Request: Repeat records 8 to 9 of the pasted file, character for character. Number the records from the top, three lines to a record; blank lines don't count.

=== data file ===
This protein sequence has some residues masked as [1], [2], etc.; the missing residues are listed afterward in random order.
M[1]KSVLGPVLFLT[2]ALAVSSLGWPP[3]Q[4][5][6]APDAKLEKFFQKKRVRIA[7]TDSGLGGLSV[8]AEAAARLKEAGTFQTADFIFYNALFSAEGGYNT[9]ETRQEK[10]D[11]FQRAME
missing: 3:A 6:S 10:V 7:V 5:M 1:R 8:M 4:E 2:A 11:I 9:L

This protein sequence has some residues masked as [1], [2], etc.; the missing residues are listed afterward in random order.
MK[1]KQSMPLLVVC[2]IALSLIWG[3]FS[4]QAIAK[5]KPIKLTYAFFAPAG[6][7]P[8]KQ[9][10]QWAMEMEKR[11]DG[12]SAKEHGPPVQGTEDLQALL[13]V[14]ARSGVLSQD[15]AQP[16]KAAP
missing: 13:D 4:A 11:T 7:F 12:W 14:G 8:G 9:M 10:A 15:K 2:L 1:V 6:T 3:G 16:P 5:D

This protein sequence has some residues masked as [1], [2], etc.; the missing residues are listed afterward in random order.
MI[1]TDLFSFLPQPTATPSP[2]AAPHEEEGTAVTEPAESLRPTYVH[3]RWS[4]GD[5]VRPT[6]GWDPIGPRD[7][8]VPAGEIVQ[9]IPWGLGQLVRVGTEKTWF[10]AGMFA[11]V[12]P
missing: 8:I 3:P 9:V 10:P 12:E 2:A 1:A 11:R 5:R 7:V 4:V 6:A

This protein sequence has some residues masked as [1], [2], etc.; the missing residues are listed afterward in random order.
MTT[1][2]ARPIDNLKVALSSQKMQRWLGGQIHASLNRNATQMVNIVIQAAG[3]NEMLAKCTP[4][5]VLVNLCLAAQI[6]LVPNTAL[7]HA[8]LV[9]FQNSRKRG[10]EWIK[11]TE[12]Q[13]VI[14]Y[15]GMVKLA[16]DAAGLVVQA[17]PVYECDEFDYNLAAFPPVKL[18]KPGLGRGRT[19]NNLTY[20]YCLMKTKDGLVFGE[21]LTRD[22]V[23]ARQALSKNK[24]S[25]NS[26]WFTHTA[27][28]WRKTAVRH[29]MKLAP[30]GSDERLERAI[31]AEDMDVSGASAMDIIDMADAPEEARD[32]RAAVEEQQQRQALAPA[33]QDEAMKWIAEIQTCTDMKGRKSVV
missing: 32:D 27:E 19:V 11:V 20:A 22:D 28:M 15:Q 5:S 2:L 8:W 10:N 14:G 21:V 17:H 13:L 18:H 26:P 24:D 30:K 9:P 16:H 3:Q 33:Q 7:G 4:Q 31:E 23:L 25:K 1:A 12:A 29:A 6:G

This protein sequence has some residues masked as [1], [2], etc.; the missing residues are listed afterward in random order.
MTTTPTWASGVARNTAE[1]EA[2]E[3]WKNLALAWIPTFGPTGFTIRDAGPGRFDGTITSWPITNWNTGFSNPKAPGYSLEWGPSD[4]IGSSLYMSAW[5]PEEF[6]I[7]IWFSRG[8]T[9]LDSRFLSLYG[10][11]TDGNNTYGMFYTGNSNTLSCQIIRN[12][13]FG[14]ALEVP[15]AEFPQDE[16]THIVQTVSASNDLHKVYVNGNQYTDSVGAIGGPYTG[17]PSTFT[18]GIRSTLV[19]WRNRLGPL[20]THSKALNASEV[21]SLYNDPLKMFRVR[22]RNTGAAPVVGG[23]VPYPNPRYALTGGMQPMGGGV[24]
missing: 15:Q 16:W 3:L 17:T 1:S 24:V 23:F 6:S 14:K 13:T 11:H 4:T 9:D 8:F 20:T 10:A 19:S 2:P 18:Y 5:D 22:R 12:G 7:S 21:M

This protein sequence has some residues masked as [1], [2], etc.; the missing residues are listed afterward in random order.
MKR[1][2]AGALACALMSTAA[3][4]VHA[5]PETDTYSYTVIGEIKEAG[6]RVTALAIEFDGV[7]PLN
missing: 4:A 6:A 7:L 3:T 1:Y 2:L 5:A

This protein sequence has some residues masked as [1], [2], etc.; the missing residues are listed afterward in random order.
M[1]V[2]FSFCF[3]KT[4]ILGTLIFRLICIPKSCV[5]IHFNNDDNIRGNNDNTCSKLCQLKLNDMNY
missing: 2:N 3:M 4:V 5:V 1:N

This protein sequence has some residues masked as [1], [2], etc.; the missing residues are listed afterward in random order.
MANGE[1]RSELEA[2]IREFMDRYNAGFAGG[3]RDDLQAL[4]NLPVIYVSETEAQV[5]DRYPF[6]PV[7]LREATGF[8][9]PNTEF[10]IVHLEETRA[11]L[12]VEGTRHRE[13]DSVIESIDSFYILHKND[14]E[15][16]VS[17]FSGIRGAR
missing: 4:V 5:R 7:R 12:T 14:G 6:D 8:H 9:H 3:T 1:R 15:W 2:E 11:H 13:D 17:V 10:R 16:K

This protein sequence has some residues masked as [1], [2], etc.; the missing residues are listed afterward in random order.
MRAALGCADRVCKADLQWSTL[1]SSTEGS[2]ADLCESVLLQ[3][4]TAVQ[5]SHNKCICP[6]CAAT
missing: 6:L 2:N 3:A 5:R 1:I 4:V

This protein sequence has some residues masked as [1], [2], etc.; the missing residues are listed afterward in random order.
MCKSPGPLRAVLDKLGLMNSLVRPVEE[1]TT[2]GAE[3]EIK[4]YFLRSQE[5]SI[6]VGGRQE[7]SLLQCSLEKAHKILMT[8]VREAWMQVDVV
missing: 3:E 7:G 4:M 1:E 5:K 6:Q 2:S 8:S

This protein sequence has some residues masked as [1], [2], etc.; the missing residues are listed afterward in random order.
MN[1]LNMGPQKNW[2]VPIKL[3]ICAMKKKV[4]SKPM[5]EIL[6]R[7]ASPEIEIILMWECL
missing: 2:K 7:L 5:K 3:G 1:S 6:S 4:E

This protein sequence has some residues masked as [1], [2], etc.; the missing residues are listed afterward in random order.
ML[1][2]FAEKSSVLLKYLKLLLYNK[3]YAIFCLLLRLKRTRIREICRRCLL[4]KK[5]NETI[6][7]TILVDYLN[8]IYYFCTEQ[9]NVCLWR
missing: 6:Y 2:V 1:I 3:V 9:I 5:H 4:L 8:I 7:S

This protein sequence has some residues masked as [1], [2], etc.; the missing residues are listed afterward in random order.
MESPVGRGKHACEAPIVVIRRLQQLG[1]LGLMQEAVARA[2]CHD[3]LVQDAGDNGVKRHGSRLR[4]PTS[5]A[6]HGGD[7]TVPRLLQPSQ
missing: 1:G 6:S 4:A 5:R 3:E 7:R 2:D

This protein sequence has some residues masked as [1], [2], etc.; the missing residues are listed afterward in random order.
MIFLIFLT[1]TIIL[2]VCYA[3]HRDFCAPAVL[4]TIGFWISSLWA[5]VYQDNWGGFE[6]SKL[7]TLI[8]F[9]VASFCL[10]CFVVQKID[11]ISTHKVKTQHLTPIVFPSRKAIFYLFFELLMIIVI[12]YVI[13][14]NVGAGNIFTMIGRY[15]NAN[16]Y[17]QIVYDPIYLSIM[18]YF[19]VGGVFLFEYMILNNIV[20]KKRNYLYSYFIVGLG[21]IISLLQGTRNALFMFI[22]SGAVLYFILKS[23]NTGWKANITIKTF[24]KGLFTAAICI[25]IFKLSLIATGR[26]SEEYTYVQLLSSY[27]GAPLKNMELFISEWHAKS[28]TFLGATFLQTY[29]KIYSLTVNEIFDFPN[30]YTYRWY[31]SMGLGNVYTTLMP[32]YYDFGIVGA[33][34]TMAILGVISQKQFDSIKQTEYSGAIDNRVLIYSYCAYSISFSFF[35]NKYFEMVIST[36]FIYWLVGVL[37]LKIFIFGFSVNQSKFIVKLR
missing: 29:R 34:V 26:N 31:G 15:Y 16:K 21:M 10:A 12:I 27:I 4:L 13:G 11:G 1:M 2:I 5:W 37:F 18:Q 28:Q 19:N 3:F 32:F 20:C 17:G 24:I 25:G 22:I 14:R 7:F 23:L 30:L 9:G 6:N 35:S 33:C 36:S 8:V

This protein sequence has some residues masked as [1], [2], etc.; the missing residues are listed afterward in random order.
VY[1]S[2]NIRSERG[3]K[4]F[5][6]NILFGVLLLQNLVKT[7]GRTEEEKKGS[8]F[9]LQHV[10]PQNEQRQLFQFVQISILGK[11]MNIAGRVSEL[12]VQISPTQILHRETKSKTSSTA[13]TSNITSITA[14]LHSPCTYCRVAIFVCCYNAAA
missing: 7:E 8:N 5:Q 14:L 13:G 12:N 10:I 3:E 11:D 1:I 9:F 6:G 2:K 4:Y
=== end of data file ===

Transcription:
This protein sequence has some residues masked as [1], [2], etc.; the missing residues are listed afterward in random order.
MANGE[1]RSELEA[2]IREFMDRYNAGFAGG[3]RDDLQAL[4]NLPVIYVSETEAQV[5]DRYPF[6]PV[7]LREATGF[8][9]PNTEF[10]IVHLEETRA[11]L[12]VEGTRHRE[13]DSVIESIDSFYILHKND[14]E[15][16]VS[17]FSGIRGAR
missing: 4:V 5:R 7:R 12:T 14:G 6:D 8:H 9:H 3:T 1:R 15:W 2:E 11:H 13:D 17:V 10:R 16:K

This protein sequence has some residues masked as [1], [2], etc.; the missing residues are listed afterward in random order.
MRAALGCADRVCKADLQWSTL[1]SSTEGS[2]ADLCESVLLQ[3][4]TAVQ[5]SHNKCICP[6]CAAT
missing: 6:L 2:N 3:A 5:R 1:I 4:V